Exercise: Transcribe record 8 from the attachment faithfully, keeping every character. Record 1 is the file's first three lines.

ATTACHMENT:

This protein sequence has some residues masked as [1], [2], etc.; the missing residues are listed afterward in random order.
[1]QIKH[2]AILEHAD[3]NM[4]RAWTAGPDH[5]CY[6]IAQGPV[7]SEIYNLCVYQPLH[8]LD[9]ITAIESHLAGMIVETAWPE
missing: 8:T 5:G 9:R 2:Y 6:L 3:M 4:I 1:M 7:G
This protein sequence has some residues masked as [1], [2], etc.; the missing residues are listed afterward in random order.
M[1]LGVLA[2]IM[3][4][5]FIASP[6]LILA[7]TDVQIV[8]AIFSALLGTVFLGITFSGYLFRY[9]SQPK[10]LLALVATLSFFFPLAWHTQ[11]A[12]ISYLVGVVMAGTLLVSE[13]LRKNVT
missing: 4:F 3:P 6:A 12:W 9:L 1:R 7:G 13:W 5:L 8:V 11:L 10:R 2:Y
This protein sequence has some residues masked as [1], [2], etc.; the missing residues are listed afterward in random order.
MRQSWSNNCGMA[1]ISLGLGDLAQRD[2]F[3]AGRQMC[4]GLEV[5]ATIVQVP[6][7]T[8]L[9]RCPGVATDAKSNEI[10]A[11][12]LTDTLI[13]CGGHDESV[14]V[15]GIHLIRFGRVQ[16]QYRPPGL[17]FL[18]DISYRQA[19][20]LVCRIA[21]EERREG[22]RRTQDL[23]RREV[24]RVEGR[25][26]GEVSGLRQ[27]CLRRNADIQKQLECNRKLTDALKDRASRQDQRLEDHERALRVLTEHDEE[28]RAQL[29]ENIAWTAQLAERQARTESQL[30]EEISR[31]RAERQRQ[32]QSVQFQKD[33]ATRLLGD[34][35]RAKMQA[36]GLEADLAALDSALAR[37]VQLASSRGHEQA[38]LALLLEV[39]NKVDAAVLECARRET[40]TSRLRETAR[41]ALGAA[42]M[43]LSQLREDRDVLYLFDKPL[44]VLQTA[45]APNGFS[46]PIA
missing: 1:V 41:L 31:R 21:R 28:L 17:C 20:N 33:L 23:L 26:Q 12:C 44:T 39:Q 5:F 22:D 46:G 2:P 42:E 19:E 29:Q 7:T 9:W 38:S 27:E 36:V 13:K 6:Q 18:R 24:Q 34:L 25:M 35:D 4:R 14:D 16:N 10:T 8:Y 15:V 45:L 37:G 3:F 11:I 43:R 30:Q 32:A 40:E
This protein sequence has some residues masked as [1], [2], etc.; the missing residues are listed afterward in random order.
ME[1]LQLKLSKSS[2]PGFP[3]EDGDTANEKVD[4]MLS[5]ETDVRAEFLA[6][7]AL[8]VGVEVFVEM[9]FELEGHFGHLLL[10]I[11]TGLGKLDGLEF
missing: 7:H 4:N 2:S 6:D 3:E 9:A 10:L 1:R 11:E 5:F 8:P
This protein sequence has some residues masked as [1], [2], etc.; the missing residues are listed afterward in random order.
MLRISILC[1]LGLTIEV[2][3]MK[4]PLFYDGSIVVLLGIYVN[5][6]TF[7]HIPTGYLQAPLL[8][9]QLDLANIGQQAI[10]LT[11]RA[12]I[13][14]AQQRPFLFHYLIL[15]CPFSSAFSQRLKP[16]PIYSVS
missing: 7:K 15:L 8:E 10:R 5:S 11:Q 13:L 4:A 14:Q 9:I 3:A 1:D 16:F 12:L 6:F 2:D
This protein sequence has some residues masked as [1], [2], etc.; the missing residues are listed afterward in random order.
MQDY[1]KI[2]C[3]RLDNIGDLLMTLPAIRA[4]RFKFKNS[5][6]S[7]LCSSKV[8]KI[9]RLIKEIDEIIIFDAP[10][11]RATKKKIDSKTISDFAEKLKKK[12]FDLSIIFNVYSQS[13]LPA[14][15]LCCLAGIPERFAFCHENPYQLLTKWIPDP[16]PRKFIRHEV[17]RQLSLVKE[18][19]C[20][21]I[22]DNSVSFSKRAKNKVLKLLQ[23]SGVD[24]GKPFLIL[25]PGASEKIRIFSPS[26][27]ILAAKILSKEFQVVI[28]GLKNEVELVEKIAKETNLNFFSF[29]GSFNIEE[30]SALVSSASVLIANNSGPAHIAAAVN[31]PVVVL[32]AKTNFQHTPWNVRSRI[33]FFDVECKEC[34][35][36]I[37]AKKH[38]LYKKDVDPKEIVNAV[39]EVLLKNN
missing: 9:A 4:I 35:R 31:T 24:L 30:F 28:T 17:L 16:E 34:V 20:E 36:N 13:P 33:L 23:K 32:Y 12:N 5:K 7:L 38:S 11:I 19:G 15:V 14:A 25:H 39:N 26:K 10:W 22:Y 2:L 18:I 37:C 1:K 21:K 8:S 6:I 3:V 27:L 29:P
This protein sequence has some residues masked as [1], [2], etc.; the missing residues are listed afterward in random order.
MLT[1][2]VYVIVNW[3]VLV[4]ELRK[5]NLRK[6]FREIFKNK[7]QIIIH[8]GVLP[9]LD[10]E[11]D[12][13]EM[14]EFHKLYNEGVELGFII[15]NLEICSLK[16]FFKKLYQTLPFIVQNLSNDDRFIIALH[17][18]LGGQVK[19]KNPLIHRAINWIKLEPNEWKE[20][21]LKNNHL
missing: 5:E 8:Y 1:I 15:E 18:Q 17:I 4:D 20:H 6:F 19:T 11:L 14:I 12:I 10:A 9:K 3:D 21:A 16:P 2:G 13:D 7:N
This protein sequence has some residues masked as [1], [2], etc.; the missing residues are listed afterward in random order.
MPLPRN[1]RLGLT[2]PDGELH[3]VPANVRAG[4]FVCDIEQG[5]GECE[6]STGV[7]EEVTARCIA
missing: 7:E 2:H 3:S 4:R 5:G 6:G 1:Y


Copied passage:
This protein sequence has some residues masked as [1], [2], etc.; the missing residues are listed afterward in random order.
MPLPRN[1]RLGLT[2]PDGELH[3]VPANVRAG[4]FVCDIEQG[5]GECE[6]STGV[7]EEVTARCIA
missing: 7:E 2:H 3:S 4:R 5:G 6:G 1:Y